There is a Talent Shortage. And it Has Nothing To Do With Pay30th January 2018
Talent shortage. Answer abundance.
"Everything is relative. "- Einstein, Trotsky and Coelho (now there’s a dinner party trio)
So, when either the product, the competition for it or the audience that demand it changes, the marketplace shifts. And yes, they change all the damn time.
One such change befalling the hospitality trade right now is the searing shift from a deep, ready pool of talent queuing up to wait tables and tend bar and cut veg, to a barren, hollow chasm. Where have they gone? We celebrate talent behind the pass and bar today more so than ever. The pre-eminence of fast casual has lowered the barrier to entry for most positions.
This isn’t an anti-Brexit argument (I’ll save that for Twitter), nor could it be; this reality is many years in the making and a result of significant changes in the industry, relative to others.
There are WAY more restaurants, bars and cafes (but fewer pubs) than ever before, therefore more roles to fill. An industry that is notorious for churn now spits out untrained managers and supervisors, further inhibiting recruitment and retention and creating a talent shortage, rather than simply a labour shortage.
We laud the celebrity chef & bartender whilst simultaneously demeaning the rank & file. Stories of interminably long hours, poor career progression and a pervading drug culture are prolific. Would you recommend that to your loved one if another option were available?
Positive notions – work-life balance; positive business ethics; environmentalism – have rapidly gained primacy. Good. However, hospitality has been slower to incorporate them compared to other industries. The idea of working for some free food and tips is no longer as appealing. (Don’t get me started on tips…)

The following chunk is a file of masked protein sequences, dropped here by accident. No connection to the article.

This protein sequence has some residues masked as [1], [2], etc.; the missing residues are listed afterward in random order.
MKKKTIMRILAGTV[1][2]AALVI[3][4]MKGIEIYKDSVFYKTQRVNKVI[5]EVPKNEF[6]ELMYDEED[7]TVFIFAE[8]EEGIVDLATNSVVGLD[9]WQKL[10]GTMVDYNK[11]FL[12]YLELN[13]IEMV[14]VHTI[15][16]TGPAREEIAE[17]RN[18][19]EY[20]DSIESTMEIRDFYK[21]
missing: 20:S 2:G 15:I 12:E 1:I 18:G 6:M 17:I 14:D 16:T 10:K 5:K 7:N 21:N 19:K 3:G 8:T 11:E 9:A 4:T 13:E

"An industry that is notorious for churn now spits out untrained managers and supervisors, further inhibiting recruitment and retention"
Vlogger and Instagram entrepreneur. Bitcoin miner, poker millionaire and UX designer. Whatever a ‘Chief Entertainment Officer’ is. What do you want to try and be? One of these shiny new things, or a KP?
An undercover killer: A generation ago, someone trying to find an entry-level job would print out a CV and take it underarm to a town centre. Bars & restaurants are accessible, welcoming places. They ensnared many-a-talented-recruit.
Today, most people’s occupational careers start (and end) in front of a computer. This subtle advantage is long-since lost.
Suffice to say, the game gone changed. Both the competitive landscape and the needs of the workforce have shifted. The same cannot be said for hospitality. Why? The changes have not exactly been sudden, or subtle.
Training is not a priority. Work is brisk and operational. Even senior managers find very little time to diagnose issues beyond ‘….argh!’ with any regularity.
This reinforces flawed, anachronistic systems, and limits the pace of change.
There is none. Rates go up. Rent goes up. Payroll is going up. (not arguing that one, but the cumulative effect should not be ignored). All the while, other trades are supported by the government to extraordinary degrees, despite falling far, far behind the level of productivity, employment and value of hospitality.
The costs squeeze a low margin model. Businesses operate in survival mode. Long-term thinking goes the way of the knobbly veg all too often.
A False Narrative
Until recently, most people figured the industry was in the ascendency. And why not? More restaurants opened in London during September 2017 than ever. More money piles in from abroad. The dream of owning a joint will always be popular.
But this belies….well…everything else we’ve just discussed. And it’s made us complacent and inert. You might laud the creativity of new chefs, cuisines and concepts. Good. They deserve it. But until that innovation is matched behind the scenes, the talent shortage will continue.